78. Rudrayana hears of his son's misconduct, Cikhandin gives the order for his father's murder
A tree divides the relief into two unequal parts. The smallest, on the right, shows the conversation between Rudrayana and the merchants who tell him of his son's misgovernment and to whom the old king announces his intention of taking the matter in hand. The monk is sitting on a pedestal between two trees, his right hand lifted in surprise and disapproval, his waterjug is beside him. At his feet sit three merchants, the front one as spokesman making a sembah, the two others holding flowers.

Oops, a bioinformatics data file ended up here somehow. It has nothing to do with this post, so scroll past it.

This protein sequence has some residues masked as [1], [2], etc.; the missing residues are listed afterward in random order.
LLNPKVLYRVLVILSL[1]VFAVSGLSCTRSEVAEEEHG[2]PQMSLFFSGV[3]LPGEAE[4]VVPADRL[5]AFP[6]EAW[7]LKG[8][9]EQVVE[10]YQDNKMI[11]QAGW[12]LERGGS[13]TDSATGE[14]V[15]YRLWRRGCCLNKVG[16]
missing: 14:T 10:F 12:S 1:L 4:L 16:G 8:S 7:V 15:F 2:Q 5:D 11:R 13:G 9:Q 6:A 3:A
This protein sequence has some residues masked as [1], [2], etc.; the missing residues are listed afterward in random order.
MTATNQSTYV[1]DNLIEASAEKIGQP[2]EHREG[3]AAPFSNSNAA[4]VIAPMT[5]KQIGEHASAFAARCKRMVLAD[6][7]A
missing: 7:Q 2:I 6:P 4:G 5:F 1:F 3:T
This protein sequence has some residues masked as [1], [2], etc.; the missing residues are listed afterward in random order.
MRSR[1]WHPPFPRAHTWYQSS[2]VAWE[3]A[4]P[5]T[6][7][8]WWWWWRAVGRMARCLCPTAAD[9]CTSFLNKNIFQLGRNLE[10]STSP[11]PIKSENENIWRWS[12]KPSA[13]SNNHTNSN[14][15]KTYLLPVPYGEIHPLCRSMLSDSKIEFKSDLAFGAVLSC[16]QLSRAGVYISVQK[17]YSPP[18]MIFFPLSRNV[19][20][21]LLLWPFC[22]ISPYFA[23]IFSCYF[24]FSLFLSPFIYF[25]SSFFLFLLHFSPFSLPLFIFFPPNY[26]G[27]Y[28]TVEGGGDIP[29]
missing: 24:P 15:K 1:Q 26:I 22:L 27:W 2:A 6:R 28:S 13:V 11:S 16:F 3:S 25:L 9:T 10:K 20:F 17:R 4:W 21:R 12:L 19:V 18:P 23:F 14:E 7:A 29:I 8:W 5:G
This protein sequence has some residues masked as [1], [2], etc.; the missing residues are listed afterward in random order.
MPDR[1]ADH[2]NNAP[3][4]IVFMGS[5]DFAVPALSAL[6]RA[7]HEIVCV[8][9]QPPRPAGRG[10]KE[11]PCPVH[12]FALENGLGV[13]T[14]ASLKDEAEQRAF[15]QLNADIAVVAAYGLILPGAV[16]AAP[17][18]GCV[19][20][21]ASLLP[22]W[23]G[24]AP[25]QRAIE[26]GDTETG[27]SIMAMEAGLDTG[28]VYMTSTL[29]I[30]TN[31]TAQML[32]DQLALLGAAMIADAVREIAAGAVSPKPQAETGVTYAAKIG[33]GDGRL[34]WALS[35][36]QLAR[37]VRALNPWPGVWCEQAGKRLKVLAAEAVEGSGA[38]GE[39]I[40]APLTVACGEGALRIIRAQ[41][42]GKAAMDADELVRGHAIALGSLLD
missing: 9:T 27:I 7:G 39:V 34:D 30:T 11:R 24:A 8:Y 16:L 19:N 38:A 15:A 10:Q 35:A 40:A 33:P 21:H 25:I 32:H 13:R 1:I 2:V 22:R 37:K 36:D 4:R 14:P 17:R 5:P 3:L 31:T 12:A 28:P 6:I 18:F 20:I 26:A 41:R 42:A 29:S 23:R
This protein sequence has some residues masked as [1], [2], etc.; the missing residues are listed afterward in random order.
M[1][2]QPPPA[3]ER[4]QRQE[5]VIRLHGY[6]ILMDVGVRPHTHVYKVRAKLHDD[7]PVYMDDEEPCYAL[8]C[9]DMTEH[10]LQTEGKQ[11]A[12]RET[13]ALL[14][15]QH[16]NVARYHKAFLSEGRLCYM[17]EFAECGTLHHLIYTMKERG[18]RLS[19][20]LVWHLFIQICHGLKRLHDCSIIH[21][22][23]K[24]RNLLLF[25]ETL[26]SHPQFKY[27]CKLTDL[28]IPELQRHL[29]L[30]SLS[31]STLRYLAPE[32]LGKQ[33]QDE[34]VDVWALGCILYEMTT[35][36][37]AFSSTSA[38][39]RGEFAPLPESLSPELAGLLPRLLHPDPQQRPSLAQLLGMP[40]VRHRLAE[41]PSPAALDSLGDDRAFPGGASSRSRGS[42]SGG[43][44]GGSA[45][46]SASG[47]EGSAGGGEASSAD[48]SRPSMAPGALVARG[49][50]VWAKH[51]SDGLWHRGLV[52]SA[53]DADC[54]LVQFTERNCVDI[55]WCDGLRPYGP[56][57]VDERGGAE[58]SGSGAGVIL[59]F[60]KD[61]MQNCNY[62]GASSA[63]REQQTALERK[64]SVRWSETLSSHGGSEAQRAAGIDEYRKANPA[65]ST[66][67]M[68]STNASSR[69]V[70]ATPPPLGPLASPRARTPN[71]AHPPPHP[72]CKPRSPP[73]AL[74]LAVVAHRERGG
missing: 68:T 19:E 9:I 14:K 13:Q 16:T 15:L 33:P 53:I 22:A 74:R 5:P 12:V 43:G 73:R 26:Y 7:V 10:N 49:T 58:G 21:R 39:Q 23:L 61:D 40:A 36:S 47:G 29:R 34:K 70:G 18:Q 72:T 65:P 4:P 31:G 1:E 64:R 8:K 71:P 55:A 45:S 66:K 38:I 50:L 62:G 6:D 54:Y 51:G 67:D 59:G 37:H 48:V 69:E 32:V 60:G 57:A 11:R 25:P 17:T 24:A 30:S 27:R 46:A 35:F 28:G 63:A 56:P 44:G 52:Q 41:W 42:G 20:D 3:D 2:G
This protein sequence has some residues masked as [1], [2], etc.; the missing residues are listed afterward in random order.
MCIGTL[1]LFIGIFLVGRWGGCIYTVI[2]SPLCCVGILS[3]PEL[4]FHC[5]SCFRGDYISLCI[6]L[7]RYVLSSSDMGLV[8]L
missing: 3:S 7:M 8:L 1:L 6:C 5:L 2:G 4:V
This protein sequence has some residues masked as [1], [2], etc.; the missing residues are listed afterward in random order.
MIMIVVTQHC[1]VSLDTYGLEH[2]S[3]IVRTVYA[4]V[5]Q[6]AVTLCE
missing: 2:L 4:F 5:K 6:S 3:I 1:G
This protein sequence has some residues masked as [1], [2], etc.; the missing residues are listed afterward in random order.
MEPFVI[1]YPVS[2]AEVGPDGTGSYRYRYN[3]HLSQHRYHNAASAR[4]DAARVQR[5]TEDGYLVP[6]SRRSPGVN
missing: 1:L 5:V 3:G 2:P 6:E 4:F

On the other side of the dividing tree ikhandin is devising his evil plans. The king is seated in an chair with back, leaning easily on his right hand under a canopy supported by columns. The men with whom he takes counsel sit in front of him to the right, where an umbrella is set up. Both the foremost ones are unarmed and no doubt represent the two bad ministers, the others have swords and shields. But this is not all. Quite on the left is a separate pavilion and in its niche-shaped opening appears the figure of a woman of high rank seated with flowers in her hand; this lady, Foucher recognises as the queen-mother. On the right a man kneels before her holding up his hands. This attitude is too humble for the king interesting his mother in the plans for his father's murder, so that this lefthand bit of the relief might be a separate incident consecutive to the one in the centre. It is however quite comprehensible that even though the text does not mention her at this moment, the sculptor has thought fit to introduce this figure as a sort of prologue to the important part she plays later on in the drama. If this is the case, we see the queen mother with an attendant sitting in a separate part of the palace, while in another part her son is being persuaded to consent to his father's murder.